Max Perel-Slater

Major: Earth & Environmental Science, Environmental Studies; Organization: Clemson University, African Immigrant Social & Cultural Services; Location: Clemson, South Carolina/ Shirati, Tanzania

Max Perel-SlaterDuring the first part of the summer, I attended a field hydrogeology course at Clemson University. The class began with a lecture series reviewing hydraulic field principles and methods complemented by practical exercises conducted in the surrounding area. We then traveled to several hydrogeologic settings including Ashville North Carolina, Knoxville Tennessee, and Mammoth Cave National Park Kentucky. At each location we worked with renowned professors as well as professional drillers and surveyors to get a baseline understanding of the local hydrology. While on this “tour” we covered a range of topics including spatial mapping and surveying, soil descriptions, water quality testing, aquifer characterization (predominately slug tests and pumping tests), and well excavation/installation. Then in small groups, we conducted several days of fieldwork, at each location, concluding in a written report characterizing hydraulic activity and flow in the area. I found the course to be challenging both academically and physically. However I believe that it put me in a very good position to continue researching for my senior capstone project, which explores the current water situation in a rural Tanzanian district.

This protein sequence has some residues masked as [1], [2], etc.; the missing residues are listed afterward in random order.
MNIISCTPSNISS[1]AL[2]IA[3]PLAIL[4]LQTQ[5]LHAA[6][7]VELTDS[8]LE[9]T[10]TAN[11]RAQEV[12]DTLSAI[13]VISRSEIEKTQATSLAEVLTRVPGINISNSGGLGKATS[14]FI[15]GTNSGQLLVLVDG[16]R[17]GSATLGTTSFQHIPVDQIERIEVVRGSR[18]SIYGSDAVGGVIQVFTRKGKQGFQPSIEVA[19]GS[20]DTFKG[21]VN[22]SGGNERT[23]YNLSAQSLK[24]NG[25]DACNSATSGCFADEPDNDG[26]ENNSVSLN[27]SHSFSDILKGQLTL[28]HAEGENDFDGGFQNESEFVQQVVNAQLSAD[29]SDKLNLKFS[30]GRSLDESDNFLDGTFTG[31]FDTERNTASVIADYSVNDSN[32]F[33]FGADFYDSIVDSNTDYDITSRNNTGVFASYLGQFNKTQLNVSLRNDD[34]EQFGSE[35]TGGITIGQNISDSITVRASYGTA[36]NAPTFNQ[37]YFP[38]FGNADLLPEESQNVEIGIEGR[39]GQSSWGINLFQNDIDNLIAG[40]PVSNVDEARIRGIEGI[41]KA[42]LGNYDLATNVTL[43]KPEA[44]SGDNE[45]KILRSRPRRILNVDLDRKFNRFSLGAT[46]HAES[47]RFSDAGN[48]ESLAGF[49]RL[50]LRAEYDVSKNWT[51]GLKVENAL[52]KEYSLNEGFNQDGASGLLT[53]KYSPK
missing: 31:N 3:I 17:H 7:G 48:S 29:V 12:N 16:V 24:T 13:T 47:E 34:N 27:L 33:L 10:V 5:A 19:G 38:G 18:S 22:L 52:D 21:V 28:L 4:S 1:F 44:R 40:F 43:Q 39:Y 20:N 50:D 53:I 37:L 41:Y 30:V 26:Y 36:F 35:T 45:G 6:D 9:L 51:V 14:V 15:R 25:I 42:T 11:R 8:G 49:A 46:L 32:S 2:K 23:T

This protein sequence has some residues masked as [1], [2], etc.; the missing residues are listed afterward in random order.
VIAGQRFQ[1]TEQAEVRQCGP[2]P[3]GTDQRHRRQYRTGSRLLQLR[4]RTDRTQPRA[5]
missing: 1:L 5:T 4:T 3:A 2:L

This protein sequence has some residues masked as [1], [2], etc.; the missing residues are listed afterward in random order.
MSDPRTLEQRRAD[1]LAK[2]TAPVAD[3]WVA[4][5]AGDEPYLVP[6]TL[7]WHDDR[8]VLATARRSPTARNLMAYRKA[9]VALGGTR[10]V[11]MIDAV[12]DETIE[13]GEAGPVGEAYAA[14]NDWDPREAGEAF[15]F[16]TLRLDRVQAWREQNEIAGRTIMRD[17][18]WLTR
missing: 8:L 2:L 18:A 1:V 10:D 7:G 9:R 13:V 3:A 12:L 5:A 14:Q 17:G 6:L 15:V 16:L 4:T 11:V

During the second part of the summer I traveled to the village of Shirati, which is located on the shores of Lake Victoria, in Northwest Tanzania. While studying abroad during the Fall of 2009, I completed the preliminary work in Shirati, as part of my independent study project. During this summers trip, I was able to expand my research methodology, from interviews and focus group meetings, to well and water quality testing. I plan to combine the research from my two trips into a comprehensive assessment of the current water situation, as well as recommendations of possible methods for improving access and purity of water in the area.